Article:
Updated on November 22, 2021
Important things you need to know about Equipment Leasing
It is very easy to understand the ownership of equipment, all you need is to exchange money for an item and from that moment, it is yours to keep. Against that backdrop, leasing equipment is strange because of the language as well as logics which majorities are not familiar with. If this is the first time you are coming across leasing equipment, here are six things you need to consider in advance.
- The Terminology
- Who is Responsible for the Equipment?
- Are You Looking to Own or Return the Equipment?
- How Quickly Does the Equipment Depreciate in Value?
- Do You Need to Make a Down payment?
- The Cost Relative to Buying
1. The Terminology
If you are taking a look at leases, you would probably encounter some terms that might sound weird when spoken and also look strange when written down. For instance, the asset is being owned by a lessor, while the lessee is the person who is paying money so as to use it. You’ll also want to know what differentiate a fair market value and a buyout lease. The concept is about the basis of financing is explained in this article.
The terms are very much and we can’t cover all here, but in case you encounter any term that you are not familiar with, ensure you find their meaning or ask the lessor what they mean in the context of the lease. There are some companies that provide helpful FAQs for their prospective customers.
2. Who is Responsible for the Equipment?
One of the most crucial details that you will want to lock down are questions about the ownership. Normally, a lease involves exchanging money with an asset’s owner in exchange for the right to use it for the duration of the contract. What didn’t happen during the exchange is the transfer of ownership.
That implies that the lessor is responsible for the upkeep and maintenance of the property. Consider the arrangement you might have with your landlord.
Plenty of those kinds of lease can be found, but you have to be aware that most of them are now structured differently. Leases that are designed so as to facilitate ownership like buyout leases and equipment financing agreements may have to transfer the responsibility for maintaining such product to the lessee, so make sure you consider those factors when calculating your cost.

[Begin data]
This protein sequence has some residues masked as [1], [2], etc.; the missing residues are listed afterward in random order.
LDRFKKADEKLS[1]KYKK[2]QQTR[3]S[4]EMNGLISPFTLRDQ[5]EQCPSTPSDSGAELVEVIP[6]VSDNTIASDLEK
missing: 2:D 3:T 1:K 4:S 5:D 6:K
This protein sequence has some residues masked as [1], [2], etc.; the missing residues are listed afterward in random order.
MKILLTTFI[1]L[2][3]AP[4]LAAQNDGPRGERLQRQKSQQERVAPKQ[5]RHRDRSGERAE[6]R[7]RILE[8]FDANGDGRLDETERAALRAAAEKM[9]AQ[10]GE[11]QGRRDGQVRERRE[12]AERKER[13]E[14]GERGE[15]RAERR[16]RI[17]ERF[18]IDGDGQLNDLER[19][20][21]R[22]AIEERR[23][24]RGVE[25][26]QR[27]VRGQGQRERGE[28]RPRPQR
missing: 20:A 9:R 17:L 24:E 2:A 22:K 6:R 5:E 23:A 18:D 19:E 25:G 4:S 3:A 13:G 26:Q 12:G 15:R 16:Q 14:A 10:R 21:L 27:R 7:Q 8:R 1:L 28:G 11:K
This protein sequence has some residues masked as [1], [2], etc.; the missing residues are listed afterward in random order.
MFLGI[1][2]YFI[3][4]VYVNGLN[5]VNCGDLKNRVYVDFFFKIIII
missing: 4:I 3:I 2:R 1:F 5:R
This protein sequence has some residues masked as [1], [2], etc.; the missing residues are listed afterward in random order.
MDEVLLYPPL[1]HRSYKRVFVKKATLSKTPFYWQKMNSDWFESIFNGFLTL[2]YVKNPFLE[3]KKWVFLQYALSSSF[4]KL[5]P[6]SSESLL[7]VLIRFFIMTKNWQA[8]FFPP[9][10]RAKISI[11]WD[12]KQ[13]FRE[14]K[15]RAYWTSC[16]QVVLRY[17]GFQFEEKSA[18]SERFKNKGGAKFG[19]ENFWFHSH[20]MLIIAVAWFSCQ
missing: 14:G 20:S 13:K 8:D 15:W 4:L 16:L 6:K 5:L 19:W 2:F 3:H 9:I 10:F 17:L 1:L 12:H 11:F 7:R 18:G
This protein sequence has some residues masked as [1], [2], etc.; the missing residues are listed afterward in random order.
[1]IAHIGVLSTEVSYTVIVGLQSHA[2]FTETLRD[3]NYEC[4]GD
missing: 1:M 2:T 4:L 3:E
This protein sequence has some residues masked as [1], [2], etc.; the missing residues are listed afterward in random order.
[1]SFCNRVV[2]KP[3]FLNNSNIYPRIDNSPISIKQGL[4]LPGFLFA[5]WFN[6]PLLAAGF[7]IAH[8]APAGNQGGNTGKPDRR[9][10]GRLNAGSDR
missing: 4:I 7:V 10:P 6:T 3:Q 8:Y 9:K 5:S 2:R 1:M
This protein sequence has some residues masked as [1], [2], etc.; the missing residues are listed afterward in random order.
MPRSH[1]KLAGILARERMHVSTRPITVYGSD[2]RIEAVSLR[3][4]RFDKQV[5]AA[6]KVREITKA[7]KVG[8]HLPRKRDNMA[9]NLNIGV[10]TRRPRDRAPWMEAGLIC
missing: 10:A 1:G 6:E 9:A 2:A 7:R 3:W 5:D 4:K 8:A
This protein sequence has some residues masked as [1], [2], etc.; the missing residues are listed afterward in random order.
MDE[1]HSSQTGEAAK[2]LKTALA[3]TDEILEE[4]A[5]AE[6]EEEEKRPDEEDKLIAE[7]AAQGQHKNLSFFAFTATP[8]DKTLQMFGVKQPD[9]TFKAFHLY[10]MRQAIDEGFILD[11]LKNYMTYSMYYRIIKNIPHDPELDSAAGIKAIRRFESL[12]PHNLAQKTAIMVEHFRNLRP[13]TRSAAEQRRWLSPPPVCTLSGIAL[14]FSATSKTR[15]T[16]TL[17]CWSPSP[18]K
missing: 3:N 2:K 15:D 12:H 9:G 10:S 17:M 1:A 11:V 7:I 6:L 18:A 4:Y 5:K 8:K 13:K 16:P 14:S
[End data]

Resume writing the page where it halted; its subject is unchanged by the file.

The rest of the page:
3. Are You Looking to Own or Return the Equipment?
A lease can be referred to as a temporary arrangement because when the term of the lease is up, you will have to make a crucial decision whether to extend your lease, buy the equipment or return the equipment.
What most people do not realize is that the decision is supposed to be made before signing the lease rather than waiting for the duration to elapse because there are various kinds of lease. For instance, a $1 buyout lease is designed to facilitate the ownership of the equipment by spreading the cost out over the length of the term. However, a fair market lease is closer to a rental agreement: In this case, the monthly payment will be lower, but if you want to buy the equipment at the expiration of the contract, the cost would be higher.
4. How Quickly Does the Equipment Depreciate in Value?
If you are not sure whether to return or own the equipment, a crucial factor to consider is how quickly the equipment will lose value or become obsolete. For instance, a vehicle might retain its utility for more than 10 years whereas a computer will be showing its age at the end of the leasing term. An asset that loses its utility and cannot be sold again may not worth owning for a long period of time.
5. Do You Need to Make a Down payment?
One of the crucial advantages of leases over equipment loans is that you do not have to come up with any percentage of the equipment cost because most equipment loans would not cover 100 percent.
However, that does not mean you would avoid upfront costs. You can expect to make the first month’s payment immediately, although most of the lessors would also ask for the last month’s payment.
In addition, some equipment leasing may likewise charge a service fee to the actual month leasing costs.
6. The Cost Relative to Buying
In most cases leases are more expensive than buying the product immediately or buying with an equipment loan. With that, there are some factors that make leasing more prudent financially. If, for instance, the lessor is responsible for maintenance, you are likely going to save some money over the duration of the term. Also, based on the terms of your lease, you may likewise be able to write-off payments off your taxes.
These are several more to read about equipment leasing as well as loans which you can find at our equipment funder reviews.